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Marijuana producers in Canada fined up to $1 million for using banned pesticides

An investigation by The Globe and Mail found compelling evidence of federally regulated marijuana companies in Canada using banned pesticides for weed production. According to Health Canada, illegal use of unapproved chemicals can be dangerous to people who consume marijuana, so federal legislation must crack down on growers, dispensaries, and companies.

In order to enforce compliance to the regulations, Health Canada regularly conducts inspections of licensed producers of cannabis, ensuring cooperative action to keep users safe. Producers caught using unauthorized could get fined up to $1 million per violation.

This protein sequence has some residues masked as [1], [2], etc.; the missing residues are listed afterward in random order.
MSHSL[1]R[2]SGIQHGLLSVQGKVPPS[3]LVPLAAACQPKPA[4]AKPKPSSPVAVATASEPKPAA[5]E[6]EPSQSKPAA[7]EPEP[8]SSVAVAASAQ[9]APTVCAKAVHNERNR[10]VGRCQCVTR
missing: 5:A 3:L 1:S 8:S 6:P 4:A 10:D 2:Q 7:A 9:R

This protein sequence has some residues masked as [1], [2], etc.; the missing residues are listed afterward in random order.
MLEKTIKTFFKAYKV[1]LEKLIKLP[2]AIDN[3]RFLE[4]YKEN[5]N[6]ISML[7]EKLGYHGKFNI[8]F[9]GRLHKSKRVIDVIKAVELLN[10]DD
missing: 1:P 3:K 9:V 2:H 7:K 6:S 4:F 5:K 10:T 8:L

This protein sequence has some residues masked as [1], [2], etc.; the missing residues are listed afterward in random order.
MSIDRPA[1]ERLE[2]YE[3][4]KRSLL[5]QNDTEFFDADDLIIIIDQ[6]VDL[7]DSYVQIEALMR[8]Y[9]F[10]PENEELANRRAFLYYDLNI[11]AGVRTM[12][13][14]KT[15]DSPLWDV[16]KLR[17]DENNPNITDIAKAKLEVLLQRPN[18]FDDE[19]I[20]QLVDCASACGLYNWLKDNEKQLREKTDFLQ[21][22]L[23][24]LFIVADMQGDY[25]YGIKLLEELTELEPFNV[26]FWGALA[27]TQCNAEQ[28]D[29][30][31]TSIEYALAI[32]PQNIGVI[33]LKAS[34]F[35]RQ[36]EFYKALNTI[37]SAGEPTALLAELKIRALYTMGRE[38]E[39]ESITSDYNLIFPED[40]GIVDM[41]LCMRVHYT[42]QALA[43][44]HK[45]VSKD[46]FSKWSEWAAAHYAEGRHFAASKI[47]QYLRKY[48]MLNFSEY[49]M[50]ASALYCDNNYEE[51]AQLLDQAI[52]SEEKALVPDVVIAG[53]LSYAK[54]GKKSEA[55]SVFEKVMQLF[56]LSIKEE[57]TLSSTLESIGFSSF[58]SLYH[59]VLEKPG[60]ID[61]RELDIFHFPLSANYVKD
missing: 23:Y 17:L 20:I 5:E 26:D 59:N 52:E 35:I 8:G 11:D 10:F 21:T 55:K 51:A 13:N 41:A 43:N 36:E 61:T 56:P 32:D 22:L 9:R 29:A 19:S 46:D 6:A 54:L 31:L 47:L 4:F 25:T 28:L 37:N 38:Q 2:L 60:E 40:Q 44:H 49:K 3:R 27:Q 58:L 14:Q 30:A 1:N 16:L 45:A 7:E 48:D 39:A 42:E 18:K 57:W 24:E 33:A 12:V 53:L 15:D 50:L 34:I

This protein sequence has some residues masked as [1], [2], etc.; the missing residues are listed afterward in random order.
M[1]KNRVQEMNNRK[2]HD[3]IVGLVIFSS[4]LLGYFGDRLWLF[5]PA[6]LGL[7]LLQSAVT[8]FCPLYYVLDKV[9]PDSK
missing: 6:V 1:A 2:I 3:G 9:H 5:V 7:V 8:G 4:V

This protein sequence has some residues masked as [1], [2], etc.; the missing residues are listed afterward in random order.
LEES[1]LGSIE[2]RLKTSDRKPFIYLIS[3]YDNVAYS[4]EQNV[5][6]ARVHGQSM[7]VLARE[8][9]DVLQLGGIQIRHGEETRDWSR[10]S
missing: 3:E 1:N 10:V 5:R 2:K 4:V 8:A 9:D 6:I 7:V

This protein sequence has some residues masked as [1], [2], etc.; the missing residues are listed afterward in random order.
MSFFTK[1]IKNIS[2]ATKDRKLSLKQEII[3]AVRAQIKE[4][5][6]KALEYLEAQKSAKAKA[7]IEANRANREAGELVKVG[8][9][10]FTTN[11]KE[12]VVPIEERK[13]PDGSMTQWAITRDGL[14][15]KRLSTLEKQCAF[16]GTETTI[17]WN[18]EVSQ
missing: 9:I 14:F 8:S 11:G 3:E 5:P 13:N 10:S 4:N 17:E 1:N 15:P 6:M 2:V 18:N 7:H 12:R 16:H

“I think it’s a positive step forward,” said Scott Wood, a former military policeman and user of medical marijuana for ailing injuries while serving. “You would think the companies are all going to think twice before they use anything they’re not supposed to.”

Perhaps cannabis producers in California should take heed to Canada’s federal legislation, as similar sanctions could potentially be put in place if the U.S. government deems it necessary.

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Facebook provides tool to check if you interacted with Russian propaganda

The social media landscape was in a frenzy during the 2016 U.S. presidential election, with alleged misinformation and fake news distributed in large quantities to many different users. Facebook, arguably the most popular social media website in our human history, was a huge platform for this propaganda to spread, making its way into people’s news feeds and advertisements.

Facebook became aware of this disinformation, most notably data from the Internet Research Agency (IRA), a Russian distribution channel infamous for spreading fake news in its reporting.